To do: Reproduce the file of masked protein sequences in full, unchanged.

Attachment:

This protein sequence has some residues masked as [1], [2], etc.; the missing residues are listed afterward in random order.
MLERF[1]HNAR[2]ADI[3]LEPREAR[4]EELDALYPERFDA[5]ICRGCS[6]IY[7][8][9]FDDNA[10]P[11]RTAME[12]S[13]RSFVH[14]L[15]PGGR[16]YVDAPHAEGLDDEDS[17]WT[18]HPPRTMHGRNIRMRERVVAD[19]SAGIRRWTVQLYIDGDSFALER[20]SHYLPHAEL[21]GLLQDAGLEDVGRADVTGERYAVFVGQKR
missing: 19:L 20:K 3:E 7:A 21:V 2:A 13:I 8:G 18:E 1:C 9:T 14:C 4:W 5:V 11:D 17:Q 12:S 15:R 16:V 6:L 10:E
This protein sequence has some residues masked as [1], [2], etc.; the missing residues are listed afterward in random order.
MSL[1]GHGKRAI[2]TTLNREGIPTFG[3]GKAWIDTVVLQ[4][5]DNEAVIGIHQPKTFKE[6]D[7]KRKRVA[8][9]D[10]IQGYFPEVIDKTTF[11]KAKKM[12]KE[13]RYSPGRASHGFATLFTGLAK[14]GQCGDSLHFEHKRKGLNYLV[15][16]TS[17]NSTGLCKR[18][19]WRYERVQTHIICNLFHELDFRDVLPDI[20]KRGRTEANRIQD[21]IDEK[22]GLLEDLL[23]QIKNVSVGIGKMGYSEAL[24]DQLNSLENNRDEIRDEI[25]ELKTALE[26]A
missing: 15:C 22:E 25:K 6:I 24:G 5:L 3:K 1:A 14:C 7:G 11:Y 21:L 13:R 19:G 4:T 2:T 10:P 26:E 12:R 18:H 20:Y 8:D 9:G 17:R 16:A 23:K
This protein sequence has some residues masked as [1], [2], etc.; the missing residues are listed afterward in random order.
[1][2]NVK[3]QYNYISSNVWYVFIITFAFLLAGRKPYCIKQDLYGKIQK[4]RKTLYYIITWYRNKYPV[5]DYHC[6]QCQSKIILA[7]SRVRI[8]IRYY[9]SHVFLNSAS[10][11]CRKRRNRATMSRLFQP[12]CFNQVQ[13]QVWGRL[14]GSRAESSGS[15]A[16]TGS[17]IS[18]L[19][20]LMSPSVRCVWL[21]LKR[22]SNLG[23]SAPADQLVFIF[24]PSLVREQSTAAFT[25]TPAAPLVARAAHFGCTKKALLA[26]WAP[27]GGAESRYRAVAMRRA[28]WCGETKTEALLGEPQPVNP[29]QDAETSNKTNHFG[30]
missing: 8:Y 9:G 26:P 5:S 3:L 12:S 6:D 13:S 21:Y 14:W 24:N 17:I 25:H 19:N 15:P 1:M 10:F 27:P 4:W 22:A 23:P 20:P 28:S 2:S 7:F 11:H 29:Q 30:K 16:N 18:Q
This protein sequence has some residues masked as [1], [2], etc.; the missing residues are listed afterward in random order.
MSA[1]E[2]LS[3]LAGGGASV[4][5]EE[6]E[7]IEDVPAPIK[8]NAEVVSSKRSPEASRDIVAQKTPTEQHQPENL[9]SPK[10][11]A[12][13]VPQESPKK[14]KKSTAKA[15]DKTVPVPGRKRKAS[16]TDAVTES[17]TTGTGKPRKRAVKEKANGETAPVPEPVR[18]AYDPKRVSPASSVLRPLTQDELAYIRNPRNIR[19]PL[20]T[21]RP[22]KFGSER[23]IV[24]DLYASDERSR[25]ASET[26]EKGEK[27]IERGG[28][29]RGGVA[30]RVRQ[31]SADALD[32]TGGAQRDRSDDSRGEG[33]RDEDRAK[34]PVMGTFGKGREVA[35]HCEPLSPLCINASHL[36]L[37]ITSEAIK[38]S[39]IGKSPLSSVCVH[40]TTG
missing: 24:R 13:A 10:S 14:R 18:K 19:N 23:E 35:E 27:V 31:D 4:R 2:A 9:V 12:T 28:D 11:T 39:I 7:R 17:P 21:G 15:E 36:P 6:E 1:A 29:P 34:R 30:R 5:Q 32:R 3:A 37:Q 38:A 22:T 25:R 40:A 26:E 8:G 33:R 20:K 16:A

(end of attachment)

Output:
This protein sequence has some residues masked as [1], [2], etc.; the missing residues are listed afterward in random order.
MLERF[1]HNAR[2]ADI[3]LEPREAR[4]EELDALYPERFDA[5]ICRGCS[6]IY[7][8][9]FDDNA[10]P[11]RTAME[12]S[13]RSFVH[14]L[15]PGGR[16]YVDAPHAEGLDDEDS[17]WT[18]HPPRTMHGRNIRMRERVVAD[19]SAGIRRWTVQLYIDGDSFALER[20]SHYLPHAEL[21]GLLQDAGLEDVGRADVTGERYAVFVGQKR
missing: 19:L 20:K 3:E 7:A 21:V 2:A 13:I 8:G 18:E 1:C 9:T 14:C 4:W 5:V 11:D 17:Q 12:S 15:R 16:V 6:L 10:E
This protein sequence has some residues masked as [1], [2], etc.; the missing residues are listed afterward in random order.
MSL[1]GHGKRAI[2]TTLNREGIPTFG[3]GKAWIDTVVLQ[4][5]DNEAVIGIHQPKTFKE[6]D[7]KRKRVA[8][9]D[10]IQGYFPEVIDKTTF[11]KAKKM[12]KE[13]RYSPGRASHGFATLFTGLAK[14]GQCGDSLHFEHKRKGLNYLV[15][16]TS[17]NSTGLCKR[18][19]WRYERVQTHIICNLFHELDFRDVLPDI[20]KRGRTEANRIQD[21]IDEK[22]GLLEDLL[23]QIKNVSVGIGKMGYSEAL[24]DQLNSLENNRDEIRDEI[25]ELKTALE[26]A
missing: 15:C 22:E 25:K 6:I 24:G 5:L 3:K 1:A 14:C 7:G 11:Y 21:L 13:R 19:G 4:T 2:T 10:P 26:E 12:R 18:H 20:Y 8:D 9:G 17:R 16:A 23:K
This protein sequence has some residues masked as [1], [2], etc.; the missing residues are listed afterward in random order.
[1][2]NVK[3]QYNYISSNVWYVFIITFAFLLAGRKPYCIKQDLYGKIQK[4]RKTLYYIITWYRNKYPV[5]DYHC[6]QCQSKIILA[7]SRVRI[8]IRYY[9]SHVFLNSAS[10][11]CRKRRNRATMSRLFQP[12]CFNQVQ[13]QVWGRL[14]GSRAESSGS[15]A[16]TGS[17]IS[18]L[19][20]LMSPSVRCVWL[21]LKR[22]SNLG[23]SAPADQLVFIF[24]PSLVREQSTAAFT[25]TPAAPLVARAAHFGCTKKALLA[26]WAP[27]GGAESRYRAVAMRRA[28]WCGETKTEALLGEPQPVNP[29]QDAETSNKTNHFG[30]
missing: 8:Y 9:G 26:P 5:S 3:L 12:S 6:D 13:S 21:Y 14:W 24:N 17:I 25:H 19:N 15:P 1:M 10:F 27:P 4:W 22:A 23:P 20:P 28:S 2:S 7:F 11:H 29:Q 30:K 16:N 18:Q
This protein sequence has some residues masked as [1], [2], etc.; the missing residues are listed afterward in random order.
MSA[1]E[2]LS[3]LAGGGASV[4][5]EE[6]E[7]IEDVPAPIK[8]NAEVVSSKRSPEASRDIVAQKTPTEQHQPENL[9]SPK[10][11]A[12][13]VPQESPKK[14]KKSTAKA[15]DKTVPVPGRKRKAS[16]TDAVTES[17]TTGTGKPRKRAVKEKANGETAPVPEPVR[18]AYDPKRVSPASSVLRPLTQDELAYIRNPRNIR[19]PL[20]T[21]RP[22]KFGSER[23]IV[24]DLYASDERSR[25]ASET[26]EKGEK[27]IERGG[28][29]RGGVA[30]RVRQ[31]SADALD[32]TGGAQRDRSDDSRGEG[33]RDEDRAK[34]PVMGTFGKGREVA[35]HCEPLSPLCINASHL[36]L[37]ITSEAIK[38]S[39]IGKSPLSSVCVH[40]TTG
missing: 24:R 13:A 10:S 14:R 18:K 19:N 23:E 35:E 27:V 31:D 4:R 2:A 9:V 12:T 28:D 11:T 39:I 7:R 17:P 21:G 15:E 36:P 6:E 1:A 29:P 34:R 30:R 5:Q 32:R 3:A 37:Q 38:A 22:T 25:R 40:A 26:E 8:G 33:R 20:K 16:A